Lesser Slave Lake
Spring sitting comes to close
As is tradition when we enter the summer months, the spring sitting of the legislature comes to an end, as it did last week.
In the past five months, I have had the privilege to bring the needs of Lesser Slave Lake to the attention of the provincial government, to debate legislation, and share how it impacts our communities, and advocate for much-needed investment in our roads.
In my last question allotment of the spring sitting, I rose to ask the Minister of Indigenous Relations about his plans to move forward with real reconciliation with Indigenous peoples. We have all seen the heart-wrenching discovery in Kamloops, B.C., and heard of the likelihood of further discoveries in the years to come.
Nearly one-quarter of our province’s residential schools were located in Lesser Slave Lake, and it’s clear that this is an issue that hits close to home and close to our hearts, and it is imperative that the government take appropriate steps to begin the process of healing and closure.
One of the bills I had the chance to speak to prior to the rising of the legislature was the Preserving Canada’s Economic Prosperity Act, which is sometimes referred to as the “turn off the taps” bill. This bill was introduced to ensure that we can defend our provincial interests within confederation with regard to developing our natural resources. It sends a loud and clear message to the other provinces that while we are always eager to work together for our shared benefit, that we will not allow ourselves to be walked over.
This Canada Day, our province is reopening. We have fought hard and we have sacrificed a lot over the past 15 months, and we are now able to put the pandemic restrictions behind us, and enjoy what this summer has in store for us.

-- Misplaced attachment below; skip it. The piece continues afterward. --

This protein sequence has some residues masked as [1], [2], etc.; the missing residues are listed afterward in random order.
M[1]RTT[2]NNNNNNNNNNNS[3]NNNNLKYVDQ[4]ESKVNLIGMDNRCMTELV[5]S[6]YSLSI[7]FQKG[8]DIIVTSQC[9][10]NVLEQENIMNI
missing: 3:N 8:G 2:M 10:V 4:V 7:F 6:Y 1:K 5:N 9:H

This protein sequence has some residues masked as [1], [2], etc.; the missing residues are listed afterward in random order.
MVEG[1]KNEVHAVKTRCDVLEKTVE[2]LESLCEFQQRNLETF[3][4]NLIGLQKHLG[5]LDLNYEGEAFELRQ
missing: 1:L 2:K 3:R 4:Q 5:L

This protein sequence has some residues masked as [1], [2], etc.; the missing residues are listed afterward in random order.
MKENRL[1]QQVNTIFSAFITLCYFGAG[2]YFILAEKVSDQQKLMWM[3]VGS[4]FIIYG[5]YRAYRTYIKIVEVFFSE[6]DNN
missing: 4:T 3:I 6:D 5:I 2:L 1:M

Nearly all public health restrictions will be lifted — including limits on indoor social gatherings. The provincial mask mandate will be nearly erased with the exception of a few specific situations. And the restrictions that do remain will be those that require confirmed cases to isolate to prevent spread, along with some precautions taken in continuing care homes.
This is life getting back to normal, and we, as Albertans, are leading the nation in doing so. If we continue to get vaccinated, we can keep the COVID-19 restrictions in the dustbin of history.
While the legislature will be quiet for the next couple of months, there is still much work to be done on the issues that face Lesser Slave Lake, and I am committed to keeping up the progress that we’re making on these files.
I wish everyone a happy and healthy summer, and encourage you to get outside and explore our community and to continue to support our phenomenal local businesses — especially those that have been closed the longest.
It’s very easy to refer to reconciliation regarding the horrific residential school situation but many of us would prefer to see your personal recommendations as to how the Canadian government will go about reconciling this matter with those most affected. What have you personally put forth for an appropriate action plan? What is your plan, Mr. Rehn, as the MLA for a region that held 25% of these residential schools? I would much prefer to see action from you vs. common-place, everyday political rhetoric …